17. velvetfoot

    velvetfoot Minister of Fire

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    And I think I might be ready for the plumbing schooling, lol.

    katman, I'd be interested in how your pellet boiler ties in to your oil boiler, while bw're waiting for VT_Bubba to return...
  18. VT_Bubba

    VT_Bubba Member

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    Hello Katman,

    I'm using cheap Honeywell Programmable Thermostats. Sorry, I don't know the model# off the top of my head. They are 5day-2day scheduled. I can't say I have strong bias on any Prog T-Sat's, or love the Honeywells that I have, they are what they are and seem to do the job of matching our life-style schedule.

    Yes, the PB105 only has 1 Available aquastat well, located on top of the boiler, and that well MUST be used for the Harman Temperature probe. This means that any additional control aquatats you might add to your system are best "Strapped-On" to the boiler output pipe. This is typical for a PB105 Boiler install.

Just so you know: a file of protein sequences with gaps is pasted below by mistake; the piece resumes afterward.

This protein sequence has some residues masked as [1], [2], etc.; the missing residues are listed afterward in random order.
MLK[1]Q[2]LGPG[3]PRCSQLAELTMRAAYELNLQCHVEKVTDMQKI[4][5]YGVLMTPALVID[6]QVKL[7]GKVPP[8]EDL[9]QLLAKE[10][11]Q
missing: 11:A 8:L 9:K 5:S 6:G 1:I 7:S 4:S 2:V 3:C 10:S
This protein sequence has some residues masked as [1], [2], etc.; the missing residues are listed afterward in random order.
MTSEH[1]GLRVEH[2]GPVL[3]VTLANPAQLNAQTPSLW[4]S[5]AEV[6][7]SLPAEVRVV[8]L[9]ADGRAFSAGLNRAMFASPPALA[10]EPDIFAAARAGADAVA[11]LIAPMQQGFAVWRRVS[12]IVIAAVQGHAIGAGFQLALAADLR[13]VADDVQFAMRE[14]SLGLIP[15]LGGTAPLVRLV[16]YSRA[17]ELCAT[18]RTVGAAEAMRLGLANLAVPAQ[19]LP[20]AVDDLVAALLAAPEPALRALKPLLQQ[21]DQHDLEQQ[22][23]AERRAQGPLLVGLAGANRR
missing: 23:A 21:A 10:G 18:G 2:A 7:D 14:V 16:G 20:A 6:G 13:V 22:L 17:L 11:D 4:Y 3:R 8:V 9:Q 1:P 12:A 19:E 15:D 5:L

The problem with discussing controls details and plumbing is, the right controls depend on many issues :
    - Multi-Boiler Plumbing design
    - Existing Boiler system Design and Controls
    - Expected level of automation, circulators -switches-valves, etc (Manual vs Auto).

    You may have limited options, based on your existing boiler design (Zone Valves with 1 Circulator). Hooking the two boilers together in series is usually the easiest solution. Basically, NO controls or extra circulators required. Plug in the PB105 and let it maintain it's 160-180 temp with the factory on-board controls, and let the house circulate the water through both boilers using your existing circulator. The 100ft may be an issue and require an extra helper circulator ?

    But, you don't talk about your DHW situation, so it's hard to know what all of the implications are for this design.. What's your DHW system like ?